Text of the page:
If they had to upgrade them it would be cheaper long term to go down the long endurance UAV route. I think the reason we haven’t already is the government doesn’t deem the threat from Russia to be high enough to justify the expense.

Supportive Bloke
Supportive Bloke
3 months ago
Reply to  BB85

And endurance UAV’s are in the infancy?

Best hold off for gen 2-3, when the tech is mature, rather than pile in at t=0 and have something that isn’t of long term use.

Nic
Nic
3 months ago
Reply to  Mark F

I don’t think that they will change the decision or bring in extra aircraft.They will just redeploy the A400 and C27 when and where needed .

Nic
Nic
3 months ago
Reply to  Nic

Sorry C17

Paul42
Paul42
3 months ago
Reply to  Mark F

I agree, this article is a clear example of why we can’t do with out it. The A400M is not an effective replacement for it.

Steve
Steve
3 months ago
Reply to  Mark F

Considering its only just over a year until it happens, I suspect it’s already too late to reverse the decision. To do so would need another capability cut and that process is not a fast one. Either that or a sudden injection of cash into the MOD budget, during a period where it’s just been lumbered with the national yacht costs and only just had an injection, so two seem unlikely

James
James
3 months ago
Reply to  Steve

The yacht cost wont come out of the RAF budget will it? I doubt it would have any impact.

Steve
Steve
3 months ago
Reply to  James

It will come from the MOD budget, with cuts no doubt being shared across the services to pay for it. It’s not a massive cost but it’s still unbudgeted for as part of the SDSR, so cuts will have to happen

Monkey spanker
Monkey spanker
3 months ago

How much economical life is left in them? Do they just run without costing much maintenance etc as the get on a bit. I’ve heard the raf work the fleet hard.
What happened to the rest of the fleet when they got retired?

Daniele Mandelli
Daniele Mandelli
3 months ago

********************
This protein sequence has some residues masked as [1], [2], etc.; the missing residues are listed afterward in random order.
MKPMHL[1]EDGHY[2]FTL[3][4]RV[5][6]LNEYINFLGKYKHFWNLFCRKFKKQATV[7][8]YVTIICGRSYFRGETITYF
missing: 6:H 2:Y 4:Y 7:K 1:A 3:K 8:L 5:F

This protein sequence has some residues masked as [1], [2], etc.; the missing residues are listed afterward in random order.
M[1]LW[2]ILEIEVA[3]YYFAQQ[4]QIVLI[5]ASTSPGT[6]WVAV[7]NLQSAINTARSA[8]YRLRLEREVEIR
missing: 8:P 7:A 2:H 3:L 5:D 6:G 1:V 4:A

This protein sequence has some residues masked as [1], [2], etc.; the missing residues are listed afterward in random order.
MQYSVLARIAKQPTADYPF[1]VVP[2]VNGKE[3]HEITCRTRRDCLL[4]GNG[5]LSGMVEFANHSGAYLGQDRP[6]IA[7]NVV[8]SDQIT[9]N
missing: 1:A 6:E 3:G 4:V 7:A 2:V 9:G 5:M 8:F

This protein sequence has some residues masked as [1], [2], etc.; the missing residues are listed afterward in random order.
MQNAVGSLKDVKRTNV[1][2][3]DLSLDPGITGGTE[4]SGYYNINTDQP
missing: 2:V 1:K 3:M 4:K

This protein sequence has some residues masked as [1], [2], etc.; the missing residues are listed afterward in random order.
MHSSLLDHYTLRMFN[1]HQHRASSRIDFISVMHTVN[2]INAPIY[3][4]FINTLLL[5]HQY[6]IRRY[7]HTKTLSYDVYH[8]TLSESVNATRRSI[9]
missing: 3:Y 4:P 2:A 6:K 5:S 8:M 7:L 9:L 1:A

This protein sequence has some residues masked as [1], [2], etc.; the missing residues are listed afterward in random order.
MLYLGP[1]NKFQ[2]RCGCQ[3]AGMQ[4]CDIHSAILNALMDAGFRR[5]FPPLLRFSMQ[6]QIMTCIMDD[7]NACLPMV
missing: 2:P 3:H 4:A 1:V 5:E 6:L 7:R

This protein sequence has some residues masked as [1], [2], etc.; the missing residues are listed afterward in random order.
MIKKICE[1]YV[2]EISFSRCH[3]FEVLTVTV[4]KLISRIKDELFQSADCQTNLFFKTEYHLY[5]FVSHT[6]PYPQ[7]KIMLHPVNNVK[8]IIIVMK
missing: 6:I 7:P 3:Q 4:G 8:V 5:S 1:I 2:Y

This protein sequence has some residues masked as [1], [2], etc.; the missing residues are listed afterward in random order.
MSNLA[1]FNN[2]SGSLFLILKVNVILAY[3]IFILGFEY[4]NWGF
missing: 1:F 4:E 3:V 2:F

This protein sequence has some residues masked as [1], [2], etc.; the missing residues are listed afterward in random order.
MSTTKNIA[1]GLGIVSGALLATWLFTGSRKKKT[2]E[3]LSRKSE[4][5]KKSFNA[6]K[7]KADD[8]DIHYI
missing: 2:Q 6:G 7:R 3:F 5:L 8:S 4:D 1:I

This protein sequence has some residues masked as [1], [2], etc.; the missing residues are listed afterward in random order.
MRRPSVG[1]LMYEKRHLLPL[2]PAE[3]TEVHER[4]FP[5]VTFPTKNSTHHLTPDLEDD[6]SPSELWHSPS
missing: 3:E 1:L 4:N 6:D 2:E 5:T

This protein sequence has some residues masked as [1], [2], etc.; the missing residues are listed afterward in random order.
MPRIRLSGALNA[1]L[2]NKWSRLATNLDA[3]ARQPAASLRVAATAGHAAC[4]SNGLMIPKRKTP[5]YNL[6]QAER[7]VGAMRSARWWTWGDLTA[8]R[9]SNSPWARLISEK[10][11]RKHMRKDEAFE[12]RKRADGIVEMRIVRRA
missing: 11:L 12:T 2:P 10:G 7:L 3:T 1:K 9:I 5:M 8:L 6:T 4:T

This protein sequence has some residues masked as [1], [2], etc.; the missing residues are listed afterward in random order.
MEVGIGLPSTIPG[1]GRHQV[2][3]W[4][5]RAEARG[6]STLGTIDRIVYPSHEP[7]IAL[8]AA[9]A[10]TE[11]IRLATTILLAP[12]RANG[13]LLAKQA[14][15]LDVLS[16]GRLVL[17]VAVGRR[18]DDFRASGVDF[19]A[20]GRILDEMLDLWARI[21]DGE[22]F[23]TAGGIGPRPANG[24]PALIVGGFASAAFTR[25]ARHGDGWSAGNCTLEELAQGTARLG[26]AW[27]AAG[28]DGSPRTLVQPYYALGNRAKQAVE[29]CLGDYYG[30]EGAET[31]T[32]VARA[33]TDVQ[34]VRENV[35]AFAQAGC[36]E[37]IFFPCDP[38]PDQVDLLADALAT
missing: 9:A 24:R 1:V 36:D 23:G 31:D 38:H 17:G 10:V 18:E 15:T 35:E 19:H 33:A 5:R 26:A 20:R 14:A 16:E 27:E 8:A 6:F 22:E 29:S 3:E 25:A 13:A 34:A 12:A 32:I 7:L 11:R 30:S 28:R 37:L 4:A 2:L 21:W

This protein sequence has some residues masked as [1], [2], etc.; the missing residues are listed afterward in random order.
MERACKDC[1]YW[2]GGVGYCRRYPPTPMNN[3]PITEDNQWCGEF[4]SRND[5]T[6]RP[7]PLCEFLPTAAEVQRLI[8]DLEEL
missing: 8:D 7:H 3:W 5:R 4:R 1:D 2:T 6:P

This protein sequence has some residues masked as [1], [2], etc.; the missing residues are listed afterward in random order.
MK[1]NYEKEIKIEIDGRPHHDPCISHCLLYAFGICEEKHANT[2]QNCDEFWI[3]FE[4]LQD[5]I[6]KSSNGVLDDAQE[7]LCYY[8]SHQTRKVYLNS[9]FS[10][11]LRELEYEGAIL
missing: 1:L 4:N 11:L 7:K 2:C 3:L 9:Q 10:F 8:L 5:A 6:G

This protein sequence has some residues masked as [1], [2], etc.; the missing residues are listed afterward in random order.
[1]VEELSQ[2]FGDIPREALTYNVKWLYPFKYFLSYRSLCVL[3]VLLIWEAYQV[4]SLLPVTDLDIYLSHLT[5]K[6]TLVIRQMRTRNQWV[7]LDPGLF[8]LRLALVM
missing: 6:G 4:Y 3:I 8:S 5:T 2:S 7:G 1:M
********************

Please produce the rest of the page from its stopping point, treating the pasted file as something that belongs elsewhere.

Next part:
Reply to  Monkey spanker

Work the fleet hard, yes. Which happens to every asset as the tasks and commitments do not decrease with the reductions and they then get heaped on the remaining assets. So in a few decades time the A400 too are worn out. Just like the C17 will be.

Transport force along with ISTAR for me should be growth areas in numbers to spread the hours around.

DaveyB
DaveyB
3 months ago
Reply to  Monkey spanker

The RAF in particular run them very hard. The Ks that we’re sold to Austria and Bangladesh had cracked main wing spars. The MoD decided rather than fixing them to retire them and sell them on. Marshall’s of Cambridge got the contract to replace the main spars and the refurbished. These aircraft will be flying for another 15 to 20 years. The difference is neither of these countries will be working them hard, i.e. flying them low level and doing tactical landings. The main wing spars are the main problem, but every bit of primary structure has been under a… Read more »

Monkey spanker
Monkey spanker
3 months ago
Reply to  DaveyB

I once had one fly over me on the A9 at what felt like 100 feet above. Swiftly followed by another, nice buzz sound lol

Pete
Pete
3 months ago
Reply to  DaveyB

Hey Davy. Small point….I can assure you the Bangladeshi airforce will work them hard. Used to sit in an office in Dhaka that overlooked main runway of an airforce base (Tejgeon) in the city . The Herc’s were frequently rehearsing very short take off’s and short landings ahead of their next UN deployment to somewhere in Africa which were huge money earners for the Bangladeshi govt. Used to come in so steeply. Internally as well during the flood season they were worked hard landing on slithers of higher ground doing local relief work. Used to be fun watching their Mig… Read more »

DaveyB
DaveyB
3 months ago
Reply to  Pete

If they are the exRAF K models, doing these types of maneuvers will shorten their effective lifespan. Although I suspect they won’t be putting them through the same maintenance cycles that the RAF do. I remember coming in to Split airport in a VC10. The crew thought it would be a good idea to do a tactical landing, the plane disagreed. Most of the overhead lockers were shaken open and everything spilled out. Then when the crew slammed the jet on the ground and pushed the engines to max reverse thrust. One of the engine mountings snapped. The ground crew… Read more »

Pete
Pete
3 months ago
Reply to  DaveyB

Looking at the dates of the K sales Davey it wouldn’t have been them that I saw. …. it would have been B models acquired surplus from USAF much earlier. Probably treating the K’s the same way though….and still safer than driving in Bangladesh !!!

julian1
julian1
3 months ago
Reply to  Monkey spanker

I remember the fuselage stacked up in afield outside Stafford somewhere. You went past them on the train, most odd

Jamie
Jamie
3 months ago

How close is the A400 in taking over from C-130J in support of UKSF, Is the aircraft qualified to do everything C-130J currently does?

Expat
Expat
3 months ago
Reply to  Jamie

The UK a long with European partners spent big on the A400. To recover the investment the A400.has to sell. Its not going to do that if the designers and builder nations buy and fly competing airframes.

Challenger
Challenger
3 months ago